Stress/ Health Profile

Only available on StudyMode
  • Download(s) : 67
  • Published : October 18, 2011
Open Document
Text Preview
Applying Psychology to Your Life: Developing your Stress/Health Profile Melinda Stewart
National University
Stress is something unavoidable in our lives. After taking the scales and scoring what I cannot say, I was surprised with my results. There were eight scales that we had to take and then score. With this process, we then create our own stress profile. The first scale was “Stressed Out” on this I scored 23. I compared my score to the examples given in age, gender, and marital status. I scored above average and I would consider myself stressed more so than others. On the second scale, “Susceptibility to Stress” I scored 24. This scale indicated I was not susceptible to stress. I did not agree with this finding. Although on paper and this scale says otherwise I feel differently and believe I am. On the third scale “Response to Stress,” I scored 88. The findings from this scale suggest excessive physical stress symptoms and take action to reduce stress from the possibility of psychophysiological disorder. I have taken action and I am currently seeking medical help as well as dissecting my stressors and reducing them. The fourth scale “Type A or Type B” was an interesting result for me. I discovered I am a Type A personality. In out textbook it describes (Type A individuals are more often “combat ready”) Myers, 2009. It also talks about how Type A personalities are more prone to heart attacks than a Type B would be. My Fifth scale “Coping with Stress” I realize I am an Active-cognitive (active efforts to construct thought to help cope with the problems) scoring 23. I do tend analyze situations and figure out solutions. On the sixth scale “Multidimensional Health Locus of Control Scales” I scored the highest on the last six item is which measure chance health locus of control, (health is due to fate, luck, or chance.) I do not know if that actually correct for me. I know that genetics and other factors may control health. The seventh scale “Locus of Control” I scored 41. Source: Paulhus, D.(1983). Sphere-specific measures of perceived control, Journal of Personality and Social Psychology, 44, 1253-1265. My eighth and final scale “Scheirer & Carver’s Life Orientation Test” I scored 22. The mean score is approximately 21 so I consider myself about as optimistic as the average person. I like to believe the good outweighs the bad in life. Many of the stressors in my life started at an early age. I found out I was pregnant in my teenage years. Having a baby when I was still a child was one of the biggest stressors that I have had to deal with. I needed to grow up, fast, and figure out how to support myself and a baby without the help of my parents. I was constantly worried about work, bills and if this was the right thing to do in my life. Having had to grow up fast, being so young made me learn how to cope with other life stressors that have popped up in my life over time. Looking back on my childhood, I had a parent who lacked in the ability to foster a positive emotional bond. My father lacked in the department of being a parent, I was never a priority. I could feel that from a very young age I was a mistake and learned ways to cope with the stress of trying to please my dad. I would seek out attention from other parents whenever I felt the need. I had to suffer as a child-knowing deep down how my dad felt about me. This was a life’s lesson on what I want to teach my child and how I wanted to let him know he was loved. I did not want him growing up with unnecessary stress and life’s hassles that a parent can cause their child from early on. I knew the impact it had on me my entire life and how it can cause depression like it did in me. I deal with serious issues in life because of my childhood and it affects my marriage as well. I lack in communication skills when it comes to life’s stressors and hide away alone when I cannot...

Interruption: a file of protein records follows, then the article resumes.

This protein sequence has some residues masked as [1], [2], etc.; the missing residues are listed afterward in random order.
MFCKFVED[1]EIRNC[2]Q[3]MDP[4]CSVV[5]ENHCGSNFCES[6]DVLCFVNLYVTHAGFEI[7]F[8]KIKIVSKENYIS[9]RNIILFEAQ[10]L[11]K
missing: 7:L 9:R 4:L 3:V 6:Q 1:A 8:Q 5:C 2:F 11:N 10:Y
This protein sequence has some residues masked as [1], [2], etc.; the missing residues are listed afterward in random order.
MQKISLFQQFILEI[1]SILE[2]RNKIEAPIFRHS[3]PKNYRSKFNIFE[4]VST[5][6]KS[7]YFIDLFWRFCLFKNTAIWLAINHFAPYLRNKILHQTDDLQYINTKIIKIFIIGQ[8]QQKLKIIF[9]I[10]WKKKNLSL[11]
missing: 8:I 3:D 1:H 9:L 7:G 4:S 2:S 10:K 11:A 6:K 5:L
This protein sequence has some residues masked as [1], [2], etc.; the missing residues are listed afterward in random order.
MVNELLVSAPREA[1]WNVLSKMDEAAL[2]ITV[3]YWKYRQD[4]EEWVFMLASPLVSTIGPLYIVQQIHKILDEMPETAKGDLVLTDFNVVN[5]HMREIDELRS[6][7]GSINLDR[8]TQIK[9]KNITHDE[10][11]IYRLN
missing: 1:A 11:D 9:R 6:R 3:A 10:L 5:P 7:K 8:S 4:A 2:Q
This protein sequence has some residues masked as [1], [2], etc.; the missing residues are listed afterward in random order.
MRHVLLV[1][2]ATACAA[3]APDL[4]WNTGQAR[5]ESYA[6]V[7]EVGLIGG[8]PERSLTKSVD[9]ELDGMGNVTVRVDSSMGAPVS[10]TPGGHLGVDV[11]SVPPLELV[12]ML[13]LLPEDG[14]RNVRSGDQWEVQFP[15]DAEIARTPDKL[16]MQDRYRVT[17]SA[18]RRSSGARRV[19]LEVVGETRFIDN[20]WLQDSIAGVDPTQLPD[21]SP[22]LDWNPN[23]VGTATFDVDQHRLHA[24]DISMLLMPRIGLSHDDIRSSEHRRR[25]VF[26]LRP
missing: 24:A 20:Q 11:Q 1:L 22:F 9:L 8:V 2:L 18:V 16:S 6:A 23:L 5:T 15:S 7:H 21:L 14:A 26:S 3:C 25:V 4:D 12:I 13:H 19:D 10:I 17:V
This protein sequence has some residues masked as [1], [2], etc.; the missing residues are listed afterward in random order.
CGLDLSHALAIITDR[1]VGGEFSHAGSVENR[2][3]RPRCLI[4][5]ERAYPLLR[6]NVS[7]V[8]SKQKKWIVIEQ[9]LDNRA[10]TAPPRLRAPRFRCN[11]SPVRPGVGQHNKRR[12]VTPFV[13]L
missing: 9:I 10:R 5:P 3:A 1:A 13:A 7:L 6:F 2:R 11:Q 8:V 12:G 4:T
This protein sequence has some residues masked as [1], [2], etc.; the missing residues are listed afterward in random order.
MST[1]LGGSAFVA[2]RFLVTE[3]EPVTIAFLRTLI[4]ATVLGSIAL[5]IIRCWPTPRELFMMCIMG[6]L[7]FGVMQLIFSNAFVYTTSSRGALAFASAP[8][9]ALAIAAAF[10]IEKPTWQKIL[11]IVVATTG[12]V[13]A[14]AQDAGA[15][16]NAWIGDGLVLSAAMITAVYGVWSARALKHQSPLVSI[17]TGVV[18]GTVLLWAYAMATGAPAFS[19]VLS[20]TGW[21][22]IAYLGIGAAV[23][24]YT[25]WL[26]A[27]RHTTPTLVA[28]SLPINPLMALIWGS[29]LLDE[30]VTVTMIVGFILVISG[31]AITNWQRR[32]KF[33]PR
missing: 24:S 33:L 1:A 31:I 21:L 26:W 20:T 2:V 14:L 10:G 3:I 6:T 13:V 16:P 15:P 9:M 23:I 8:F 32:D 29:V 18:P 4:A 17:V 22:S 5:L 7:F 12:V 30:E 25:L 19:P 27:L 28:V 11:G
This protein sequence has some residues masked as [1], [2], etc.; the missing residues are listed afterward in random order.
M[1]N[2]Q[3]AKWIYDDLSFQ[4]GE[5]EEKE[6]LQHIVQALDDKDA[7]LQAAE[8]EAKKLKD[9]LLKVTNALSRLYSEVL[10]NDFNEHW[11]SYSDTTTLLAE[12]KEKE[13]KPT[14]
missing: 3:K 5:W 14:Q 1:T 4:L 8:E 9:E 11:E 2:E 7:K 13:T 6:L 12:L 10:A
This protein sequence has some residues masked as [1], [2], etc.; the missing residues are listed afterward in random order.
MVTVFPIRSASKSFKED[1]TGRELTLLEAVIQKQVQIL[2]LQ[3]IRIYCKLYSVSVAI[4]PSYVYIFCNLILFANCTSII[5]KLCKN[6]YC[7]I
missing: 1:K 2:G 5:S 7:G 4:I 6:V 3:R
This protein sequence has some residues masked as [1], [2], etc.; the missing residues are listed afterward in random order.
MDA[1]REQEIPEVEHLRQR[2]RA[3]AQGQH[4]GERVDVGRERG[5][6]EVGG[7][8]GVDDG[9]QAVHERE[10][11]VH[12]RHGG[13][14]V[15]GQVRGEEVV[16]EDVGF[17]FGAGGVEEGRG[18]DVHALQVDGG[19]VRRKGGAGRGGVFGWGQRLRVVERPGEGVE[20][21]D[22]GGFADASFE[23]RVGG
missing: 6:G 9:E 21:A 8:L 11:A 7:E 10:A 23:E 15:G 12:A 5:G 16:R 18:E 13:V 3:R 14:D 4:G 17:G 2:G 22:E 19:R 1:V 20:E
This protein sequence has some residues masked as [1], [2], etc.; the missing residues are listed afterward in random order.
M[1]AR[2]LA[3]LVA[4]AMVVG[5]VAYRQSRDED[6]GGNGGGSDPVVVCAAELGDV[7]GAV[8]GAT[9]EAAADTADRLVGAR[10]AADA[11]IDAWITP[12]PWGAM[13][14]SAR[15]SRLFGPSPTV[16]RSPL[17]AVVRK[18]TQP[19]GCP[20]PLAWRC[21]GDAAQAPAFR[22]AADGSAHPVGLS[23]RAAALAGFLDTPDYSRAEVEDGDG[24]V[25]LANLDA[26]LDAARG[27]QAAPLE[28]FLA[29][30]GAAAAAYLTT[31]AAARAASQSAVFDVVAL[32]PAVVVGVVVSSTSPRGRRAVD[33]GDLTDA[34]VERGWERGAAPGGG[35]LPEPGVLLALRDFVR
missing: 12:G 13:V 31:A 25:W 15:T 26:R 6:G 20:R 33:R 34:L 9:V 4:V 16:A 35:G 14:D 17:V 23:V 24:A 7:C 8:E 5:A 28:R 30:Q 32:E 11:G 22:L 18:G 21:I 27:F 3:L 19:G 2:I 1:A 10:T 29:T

tracking img